Wednesday, 10 December 2014

Review : Chicken Run

Chicken Run :  Aardman animations in association with Patche and Dreamworks produce a sort of comedy escape drama with a touch of passion set on a dead beat Yorkshire chicken farm in 1950's England.



Okay so Chicken Run, Aardman's version of 'The Great Escape'. I love The Great Escape it defines the ideal 'Escape from Prison' storyline for a film. Here Aardman present Tweedy's farm very similar to the Nazi prison camp in 'The Great Escape' having moshing mud pit, the huts are assembled in a signified order in rows, the chickens are roll called in assembling order and standing in line, the chickens are trying to escape.

Any viewer couldn't miss the similarities between this and The Great Escape if they tried, they are very easy to identify and are easy to relate to. And it's done in such a lightly comedic way, it's not taking the mickey out of the film, but just sort of putting a clever adaptation on it; to say the least? It may not relate to younger audiences who haven't seen or even heard of The Great Escape's existence, but what they will be watching it for is the animation and the plasticine figures.

I think Adult audiences and or Parents, should or indeed do know that although this film is rated U, that means suitable for audiences of all ages, and there is nothing in it unsuitable for children;  it may be too scary or hard to follow for children under the age of say Six or Seven. A minor character is killed off-screen, and characters are in deep peril throughout the film, and it's all about them trying to get away from that.

You have Ginger, who is a leader who cares about the survival of herself and everyone else who are trying to escape, which happens to be every single chicken on the farm. The film's clever slogan of 'This ain't no chick flick' is very much justified throughout the progression of the film, implying mild humor which makes sense.

What's great about this? Well it's all down to the wonderfully clever people at Aardman, who are so fantastic at what they do. Animator Nick Park (Creator of Wallace & Gromit) is in some cases, a master at creating a world that is enchantingly believable. The farm appears to be set in the 1950's, and in every detail, down to the last nail in the last board on the hen house wall, looks exactly as it should. The chickens are highly individual, highly detailed, and wildly funny, as are the secondary characters. Family audiences alike will delight in Peter Lord's and Nick Park's Rube Goldberg-like machines and split-second action sequences as they are very pacy and are accompanied by great soundtrack to match which is memorable and sticks out in the viewers mind for a long time.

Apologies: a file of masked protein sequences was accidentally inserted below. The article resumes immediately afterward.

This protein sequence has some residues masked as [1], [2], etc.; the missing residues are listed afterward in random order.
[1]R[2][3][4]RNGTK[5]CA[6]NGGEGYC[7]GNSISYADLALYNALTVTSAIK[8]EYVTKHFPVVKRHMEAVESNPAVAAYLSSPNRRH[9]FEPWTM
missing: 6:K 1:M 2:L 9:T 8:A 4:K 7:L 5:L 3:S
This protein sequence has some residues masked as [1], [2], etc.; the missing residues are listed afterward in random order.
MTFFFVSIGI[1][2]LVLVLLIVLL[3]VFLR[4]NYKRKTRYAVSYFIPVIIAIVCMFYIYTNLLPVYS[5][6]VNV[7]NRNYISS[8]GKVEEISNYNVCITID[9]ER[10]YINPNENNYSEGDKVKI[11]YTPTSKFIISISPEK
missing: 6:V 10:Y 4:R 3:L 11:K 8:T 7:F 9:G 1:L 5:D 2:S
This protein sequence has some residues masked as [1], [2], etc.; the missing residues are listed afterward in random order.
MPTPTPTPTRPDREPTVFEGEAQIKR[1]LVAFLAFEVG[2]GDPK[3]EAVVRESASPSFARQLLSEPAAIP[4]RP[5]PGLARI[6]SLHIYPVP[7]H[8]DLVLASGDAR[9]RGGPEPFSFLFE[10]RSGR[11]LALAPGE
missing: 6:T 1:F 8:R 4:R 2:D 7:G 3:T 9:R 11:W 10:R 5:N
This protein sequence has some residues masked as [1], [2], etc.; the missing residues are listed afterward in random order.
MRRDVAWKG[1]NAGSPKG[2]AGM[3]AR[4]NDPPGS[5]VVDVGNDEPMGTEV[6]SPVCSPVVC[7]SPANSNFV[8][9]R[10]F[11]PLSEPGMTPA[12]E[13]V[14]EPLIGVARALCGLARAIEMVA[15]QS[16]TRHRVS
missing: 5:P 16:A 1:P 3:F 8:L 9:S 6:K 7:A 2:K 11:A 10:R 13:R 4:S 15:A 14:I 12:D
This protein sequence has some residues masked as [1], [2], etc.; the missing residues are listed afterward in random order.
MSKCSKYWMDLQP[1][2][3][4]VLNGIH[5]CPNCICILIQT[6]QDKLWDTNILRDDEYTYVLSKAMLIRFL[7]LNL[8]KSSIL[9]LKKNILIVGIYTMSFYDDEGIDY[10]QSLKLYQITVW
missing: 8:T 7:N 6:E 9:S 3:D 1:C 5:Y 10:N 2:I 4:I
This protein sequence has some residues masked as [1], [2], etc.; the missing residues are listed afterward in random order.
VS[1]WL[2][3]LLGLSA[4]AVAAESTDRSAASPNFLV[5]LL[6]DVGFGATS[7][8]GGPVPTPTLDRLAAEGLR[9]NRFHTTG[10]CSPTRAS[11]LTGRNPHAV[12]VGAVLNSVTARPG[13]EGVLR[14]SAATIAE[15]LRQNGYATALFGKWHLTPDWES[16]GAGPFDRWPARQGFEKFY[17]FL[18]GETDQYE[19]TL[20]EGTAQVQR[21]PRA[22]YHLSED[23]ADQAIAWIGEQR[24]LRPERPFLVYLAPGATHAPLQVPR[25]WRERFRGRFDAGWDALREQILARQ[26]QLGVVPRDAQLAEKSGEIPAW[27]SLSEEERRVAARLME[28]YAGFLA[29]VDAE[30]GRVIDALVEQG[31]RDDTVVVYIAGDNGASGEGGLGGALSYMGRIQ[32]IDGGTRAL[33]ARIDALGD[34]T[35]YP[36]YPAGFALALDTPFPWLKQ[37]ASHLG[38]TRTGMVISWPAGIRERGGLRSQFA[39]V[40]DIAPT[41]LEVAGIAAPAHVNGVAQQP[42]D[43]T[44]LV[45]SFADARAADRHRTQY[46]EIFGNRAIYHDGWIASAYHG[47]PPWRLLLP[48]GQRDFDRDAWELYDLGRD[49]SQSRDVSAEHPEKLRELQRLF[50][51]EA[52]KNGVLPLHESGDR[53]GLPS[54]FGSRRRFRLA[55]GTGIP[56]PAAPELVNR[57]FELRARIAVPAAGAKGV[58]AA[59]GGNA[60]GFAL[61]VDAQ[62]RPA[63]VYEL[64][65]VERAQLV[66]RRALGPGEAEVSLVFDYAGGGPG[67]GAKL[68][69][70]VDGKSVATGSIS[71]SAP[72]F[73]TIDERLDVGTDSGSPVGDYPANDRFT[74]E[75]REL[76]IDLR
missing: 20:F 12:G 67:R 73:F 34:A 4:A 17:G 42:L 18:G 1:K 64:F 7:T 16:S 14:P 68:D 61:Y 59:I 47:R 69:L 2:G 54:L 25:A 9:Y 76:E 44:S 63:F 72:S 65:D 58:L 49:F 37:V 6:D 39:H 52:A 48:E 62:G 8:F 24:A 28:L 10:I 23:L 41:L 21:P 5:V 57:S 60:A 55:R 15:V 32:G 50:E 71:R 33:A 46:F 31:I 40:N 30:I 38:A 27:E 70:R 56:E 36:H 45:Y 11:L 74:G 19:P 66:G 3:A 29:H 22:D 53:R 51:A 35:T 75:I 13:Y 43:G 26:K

Now, children may or may not get all the jokes presented in this, but they will pick up on more things as they get older. I think this is a film which benefits both young and adult audiences, because they each get what they can out of it, some people might get more out of it than other, some won't. I mean take some of the 1950s references for example : they may even escape some adults. There is a wonderful variety of British accents in it, but that shouldn't deter non-Brit viewers. Both children and adults will find much to enjoy in the chickens' adventures and their incredibly creative, highly detailed, animated world. Which is set up to replicate 'The Great Escape' how a common battery hen chicken farm, can be constructed like a prison camp.

For instance, there is a scene at the beginning with Mr Tweedy out on patrol with the guard dogs; who are very vicious. There is a watch tower, shining a light, a chain linked fence under lock and key and topped with barbed wire. All these contributing factors establish mood to the grimness of the surroundings.

Here's a sneak peak at what to expect.



This film contains a number of guest stars coming into do the voices of several characters. Mel Gibson as Rocky the Rooster is the most identifiable member of the cast amongst most viewers. However I wouldn't essentially put a stamp on this film working, partly to do with the cast. The film was cast very well, but it's not a key factor to why it's so good.

This is a time of 2000, where films were being made and sometimes, you wouldn't be watching it for the cast. You'd be watching it for the story, and the film itself. People tend to watch a film these days to see someone they like, they are not watching it for the director, or the producer or the script writer or the costume designer, or the assistant floor manager or whatever. I think it's the characters, the design of it, the high detail which entices people in, and once your in, you are guaranteed to enjoy it.

It opens up topical debate as well, for instance people can talk about why it was hard for Rocky to tell the truth; and even to understand what telling the truth meant.

Also, Ginger's perseverance in the face of what are very steep odds, her refusal to escape without her friends, and the importance of leadership and teamwork, is both educational and inspiring. The message is still there, and it's starring you in the face in the character of Ginger. 'NEVER Give Up!'.

The film also begs the question of why does Ginger have a dream of freedom that some of the other chickens can't even imagine? What does it mean to say that "the fences aren't just around the farm. they're up here on your head"?

Anyway, rounding off this review. Chicken Run is a superb film, and one that deserves a lot more attention. 9/10

NEXT : Flushed Away.

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